However, the tracks are no longer called the Devil’s footprints. They are presently known as the tracks of the long-extinct, non-avian dinosaurs. And of course, they weren’t burned into the rock. They were embedded by the dinosaurs when the rock was actually mud, some 220 million years ago. Other physical evidence manifested itself in explicably burned homes and outbuildings, or other “mysterious” natural or medical situations.
Warding off The Devil
Because the German Lutherans believed the Devil was a physical and spiritual entity, they developed measures they believed could prevent the Devil from gaining access to their homes and associated outbuildings, complete with a “secondary line of defense.”
Based on research conducted by cultural geographer Dr. Raymond O’Brien and that of the reporter in the 1980s, the first line of defense against the Devil was to paint window and door sills white, which apparently was not commonplace in America until the German Lutherans employed the method as a deterrent to prevent the Devil from accessing the buildings.
The presumption was that white represented spiritual purity, through which the Devil could not proceed. However, “just in case,” the German Lutherans took additional precautions.
The porch roofs were invariably painted sky-blue in order to represent heaven, which, of course, no self-respecting Devil would dare pass under. The reporter verified that while working on a similar story for The Gettysburg Times, through recovering original paint chips from the porch ceilings of the “Jennie Wade” house (McClellan house) and “General Lee’s headquarters (Thompson House)”—both German Lutheran-constructed homes—had originally been sky-blue (the NPS failed to take this into consideration when they acquired “General Lee’s Headquarters” and mistakenly painted the roof ceilings white).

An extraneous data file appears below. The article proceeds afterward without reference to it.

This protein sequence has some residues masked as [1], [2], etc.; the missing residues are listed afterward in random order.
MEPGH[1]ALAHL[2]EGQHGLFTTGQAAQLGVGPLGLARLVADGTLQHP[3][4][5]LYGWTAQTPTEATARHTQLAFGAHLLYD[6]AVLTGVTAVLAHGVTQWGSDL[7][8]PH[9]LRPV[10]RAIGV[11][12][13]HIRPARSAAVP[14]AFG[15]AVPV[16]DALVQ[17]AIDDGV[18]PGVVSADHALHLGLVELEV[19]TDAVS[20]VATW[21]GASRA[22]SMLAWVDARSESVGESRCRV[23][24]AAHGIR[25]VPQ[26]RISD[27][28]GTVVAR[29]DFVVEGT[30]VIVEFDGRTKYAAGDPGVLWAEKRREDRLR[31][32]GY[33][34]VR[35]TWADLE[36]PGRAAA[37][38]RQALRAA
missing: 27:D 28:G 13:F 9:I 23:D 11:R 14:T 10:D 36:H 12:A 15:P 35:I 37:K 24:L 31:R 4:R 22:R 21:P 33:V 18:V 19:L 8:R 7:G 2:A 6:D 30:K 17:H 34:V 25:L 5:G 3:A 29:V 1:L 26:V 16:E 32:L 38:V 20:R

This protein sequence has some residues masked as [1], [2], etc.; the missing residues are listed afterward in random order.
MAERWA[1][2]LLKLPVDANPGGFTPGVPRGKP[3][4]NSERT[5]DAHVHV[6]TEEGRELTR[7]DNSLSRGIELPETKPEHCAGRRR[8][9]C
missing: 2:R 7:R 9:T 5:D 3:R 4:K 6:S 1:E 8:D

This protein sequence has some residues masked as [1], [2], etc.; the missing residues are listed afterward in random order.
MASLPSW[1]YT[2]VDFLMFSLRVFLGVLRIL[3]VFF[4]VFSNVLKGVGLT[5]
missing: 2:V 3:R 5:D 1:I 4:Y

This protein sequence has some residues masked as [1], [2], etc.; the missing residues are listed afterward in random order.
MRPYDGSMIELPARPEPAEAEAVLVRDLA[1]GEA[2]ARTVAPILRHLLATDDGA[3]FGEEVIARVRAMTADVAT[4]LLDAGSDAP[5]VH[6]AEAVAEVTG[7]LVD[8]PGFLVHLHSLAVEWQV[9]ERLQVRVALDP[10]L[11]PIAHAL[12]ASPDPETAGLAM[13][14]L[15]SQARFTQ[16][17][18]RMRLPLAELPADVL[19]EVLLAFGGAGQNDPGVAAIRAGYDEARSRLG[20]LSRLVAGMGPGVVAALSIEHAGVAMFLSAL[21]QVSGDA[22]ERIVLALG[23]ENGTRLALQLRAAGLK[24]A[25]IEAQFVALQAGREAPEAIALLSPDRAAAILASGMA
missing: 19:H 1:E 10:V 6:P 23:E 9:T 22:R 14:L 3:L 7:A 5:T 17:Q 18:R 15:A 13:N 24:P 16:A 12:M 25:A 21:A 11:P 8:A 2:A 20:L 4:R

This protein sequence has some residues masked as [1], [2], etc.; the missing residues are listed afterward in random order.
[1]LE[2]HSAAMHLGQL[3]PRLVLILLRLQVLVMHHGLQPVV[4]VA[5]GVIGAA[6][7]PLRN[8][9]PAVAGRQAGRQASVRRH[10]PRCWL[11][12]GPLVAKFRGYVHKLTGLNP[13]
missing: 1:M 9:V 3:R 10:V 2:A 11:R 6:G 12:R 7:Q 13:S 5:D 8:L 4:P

To demonstrate the persistence even into modern times, when the reporter’s father started to paint the reporter’s grandmother’s porch at her home in Brunswick, he started to paint it white and she stopped him, telling him it had to be sky blue. When he asked her why, she said she didn’t know except it had always been that way.
Not completely trusting the measures taken thus far, another feature was developed, which, like painting window and door sills white, also became popular and can be seen just about anywhere today—that being the creation of the “Cross-and-Bible” doors, which employ the cross and the “open pages” of the Bible above or below.”
Yet, all of this was not enough in the minds of the German Lutherans. Just in case the Devil managed to get past all the aforementioned precautions, a means was developed of diverting the Devil into the basement where he would be compelled to exit… via the fireplace (which was in the basement of these early homes).
The German Lutherans would paint their basement fireplaces red (even if the fireplaces had been constructed of red bricks or fieldstones), in the hope that the Devil would mistake these fireplaces as portals back to Hell, and he would be enticed to enter and, thereby, depart from the premises.
Of course, when one is walking along at night near the forests or fields of Frederick County, perhaps that breaking tree limb or loud, rustling leaves could be a deer, but if one becomes overly concerned, just head for the nearest sky-blue porch or cross-and-Bible doors, or a home or barn with white-trimmed windows or door sills!
Emmitsburg Dinosaur Tracks: Courtesy of Pete Yancone, Senior Educator, The Maryland Science Center